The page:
The Soldier's Details
- First Name:
- Norman James
- Nick Name:
- Regimental #:
- 'D' Company
- Place of Birth:
- Cottesloe, Western Australia
- Father's Name:
- Joseph Munday Venemore
- Mothers's Name:
- Rosa May Venemore
- Church of England
- Pre-war Occupation:
- Epitaph, Labuan Memorial, Panel 19, Age 28.
- Selarang Camp Changi
- 'A' Force Burma, Green Force, No. 3 Battalion
- Rakuyo Maru Party, Kumi No. 37
- Cause of Death:
- Lost at Sea
- Place of Death:
- South China Sea
- Date of Death:
Read about D Company
Go to Gallery for Lubuan Memorial
From Selarang Camp Changi Norm Venemore was selected for ‘A’ Force, Green Force No. 3 Batalion to work on the Burma-Thai railway. He departed Singapore on-board Toyashi Maru and arrived off Victoria Point on 22 May 1942. Initially Norm would have worked either in Victoria Point or at the aerodrome 7 miles from town.
From Victoria Point Norm would have worked at some or all of the following camps in Burma –
Kendau 4.8 km Camp from October to December 1942,
Thetkaw 14 kmn Camp from Dec to 28 March1943,
Meiloe 75 km Camp from 28 Mar 1943 to 11 May1943,
Augganaung105km Camp from 11 May 1943 to December 1943.
It is believed he was railed to Tamarkan with the majority of Green Force. It was from Tamarkan in 1944 that Norm was selected for Japan in what is now known as the Rakuyo Maru Party. It would be many months before the POWs actually boarded the Rakuyo Maru on 6th September 1944.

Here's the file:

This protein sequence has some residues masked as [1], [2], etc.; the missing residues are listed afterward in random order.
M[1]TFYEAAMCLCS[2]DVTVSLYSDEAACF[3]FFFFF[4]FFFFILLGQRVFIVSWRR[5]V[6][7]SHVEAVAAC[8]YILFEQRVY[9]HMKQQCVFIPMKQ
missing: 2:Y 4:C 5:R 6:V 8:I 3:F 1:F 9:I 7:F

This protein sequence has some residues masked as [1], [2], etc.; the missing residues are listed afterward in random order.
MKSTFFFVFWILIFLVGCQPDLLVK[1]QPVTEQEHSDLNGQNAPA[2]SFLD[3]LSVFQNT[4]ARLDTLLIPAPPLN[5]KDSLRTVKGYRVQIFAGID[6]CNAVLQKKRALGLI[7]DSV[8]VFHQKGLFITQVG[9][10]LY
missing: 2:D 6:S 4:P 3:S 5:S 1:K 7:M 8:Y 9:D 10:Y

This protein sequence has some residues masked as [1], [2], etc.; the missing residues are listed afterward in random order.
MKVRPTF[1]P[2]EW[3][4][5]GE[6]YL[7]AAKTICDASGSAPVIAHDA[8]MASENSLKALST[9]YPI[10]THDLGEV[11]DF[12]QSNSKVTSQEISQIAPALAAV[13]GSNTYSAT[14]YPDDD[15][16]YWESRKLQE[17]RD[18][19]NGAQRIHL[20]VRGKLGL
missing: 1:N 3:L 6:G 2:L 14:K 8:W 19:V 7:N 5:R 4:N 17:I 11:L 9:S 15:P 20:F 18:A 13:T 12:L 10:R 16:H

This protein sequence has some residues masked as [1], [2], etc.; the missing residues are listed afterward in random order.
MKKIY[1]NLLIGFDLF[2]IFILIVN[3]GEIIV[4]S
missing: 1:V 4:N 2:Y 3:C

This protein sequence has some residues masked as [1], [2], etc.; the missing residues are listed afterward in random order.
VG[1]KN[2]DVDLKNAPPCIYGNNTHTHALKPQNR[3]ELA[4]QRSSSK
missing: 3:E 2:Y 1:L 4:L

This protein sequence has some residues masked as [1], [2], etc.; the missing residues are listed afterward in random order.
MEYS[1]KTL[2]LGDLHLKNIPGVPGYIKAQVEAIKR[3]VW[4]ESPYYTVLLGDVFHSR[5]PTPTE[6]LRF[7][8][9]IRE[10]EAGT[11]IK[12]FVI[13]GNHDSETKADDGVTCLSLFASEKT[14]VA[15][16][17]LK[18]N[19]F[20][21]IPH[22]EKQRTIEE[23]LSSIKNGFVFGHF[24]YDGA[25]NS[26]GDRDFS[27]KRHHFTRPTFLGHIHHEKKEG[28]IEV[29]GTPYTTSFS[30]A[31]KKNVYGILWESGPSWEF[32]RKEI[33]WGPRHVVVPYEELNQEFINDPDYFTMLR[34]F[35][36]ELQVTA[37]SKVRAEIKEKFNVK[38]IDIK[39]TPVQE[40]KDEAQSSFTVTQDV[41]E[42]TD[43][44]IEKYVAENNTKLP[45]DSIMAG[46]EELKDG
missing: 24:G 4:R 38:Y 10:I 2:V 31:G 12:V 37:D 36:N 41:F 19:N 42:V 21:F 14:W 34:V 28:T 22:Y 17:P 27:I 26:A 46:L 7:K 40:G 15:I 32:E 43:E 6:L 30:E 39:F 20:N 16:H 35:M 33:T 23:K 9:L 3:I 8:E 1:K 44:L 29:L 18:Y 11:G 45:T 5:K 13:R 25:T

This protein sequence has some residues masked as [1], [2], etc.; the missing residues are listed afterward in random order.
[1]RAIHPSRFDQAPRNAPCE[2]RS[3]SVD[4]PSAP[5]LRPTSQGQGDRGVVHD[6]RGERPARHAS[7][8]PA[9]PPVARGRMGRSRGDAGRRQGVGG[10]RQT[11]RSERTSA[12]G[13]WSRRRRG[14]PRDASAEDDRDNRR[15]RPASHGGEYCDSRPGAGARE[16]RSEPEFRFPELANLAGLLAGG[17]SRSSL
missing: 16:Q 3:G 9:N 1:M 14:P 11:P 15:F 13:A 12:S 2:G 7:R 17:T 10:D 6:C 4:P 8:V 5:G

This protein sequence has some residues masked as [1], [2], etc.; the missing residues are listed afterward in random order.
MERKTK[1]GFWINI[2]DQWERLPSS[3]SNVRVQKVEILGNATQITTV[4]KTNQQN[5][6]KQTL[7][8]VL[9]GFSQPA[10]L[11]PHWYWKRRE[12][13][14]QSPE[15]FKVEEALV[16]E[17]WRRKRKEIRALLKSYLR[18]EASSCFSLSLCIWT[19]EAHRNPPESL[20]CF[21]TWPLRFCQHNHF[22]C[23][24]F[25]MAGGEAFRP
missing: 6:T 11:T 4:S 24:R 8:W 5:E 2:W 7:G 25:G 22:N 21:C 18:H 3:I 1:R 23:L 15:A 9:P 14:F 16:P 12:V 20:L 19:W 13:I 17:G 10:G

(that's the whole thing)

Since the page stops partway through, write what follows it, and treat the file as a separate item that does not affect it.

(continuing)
They were sent by train via Bangkok to French Indo-China (Vietnam) where it was intended the POWs were to be shipped to Japan from Riviere de Saigon at Cape St Jacques (south of Saigon). The Japanese then decided the American submarine blockade made this route too dangerous and the Party was returned by rail to Singapore where they finally arrived on 4th July 1944. Before their departure, the POWs worked excavating the dry dock opposite Pulau Damar Laut known as Jeep Island.
Six days after the Rakuyo Maru sailed out of Singapore on 12th September 1944; the POWs were desperately trying to remain alive without food or water in the waters of the South China Sea.
Their ship had sunk , many were injured and the Japanese left them to fend for themselves. Only a few men survived long enough to be rescued from the water.
VENEMORE, Private, NORMAN JAMES, WX9292, A.I.F. 2/4 M.G. Bn., Australian Infantry. 15 September 1944. Age 28. Son of Joseph Munday Venemore and Rosa May Venemore, of Shackleton, Western Australia. Panel 19.
Labuan Memorial, Malaysia.
Prior to enlisting Norm Venemore was farming at Shackleton, in fact in 1938 was trading with his brother Ken as Venemore Brothers. When his father died in 1921 aged 37 years, Norm was 5 years old.
Norm’s mother Rosa May Goodall remarried in 1923 to Ernst Watson. Norm had a sister Elizabeth who married in 1940.
Norm was a gifted tennis player and competed in local competitions and in Perth.
He enlisted the same day as Shackleton farmer, Ron Langdon WX9293 of the 2/4th. The Langdon and Venemore families were well known to each other having farmed in the north
Shackleton area of Erikin.
The two recruits became were drivers with ‘D’ Company. Langdon died of illness in January 1944 having returned from working on the Burma-Thai Railway. He died at Sime Road, Singapore aged 32 years.
The young men were honoured by the local population of Shackleton on 17th April 1947.
Height 5′ 8″
The above happy family wedding took place in 1940, with Norm in attendance in the wedding party.
- Selarang Camp Changi - Singapore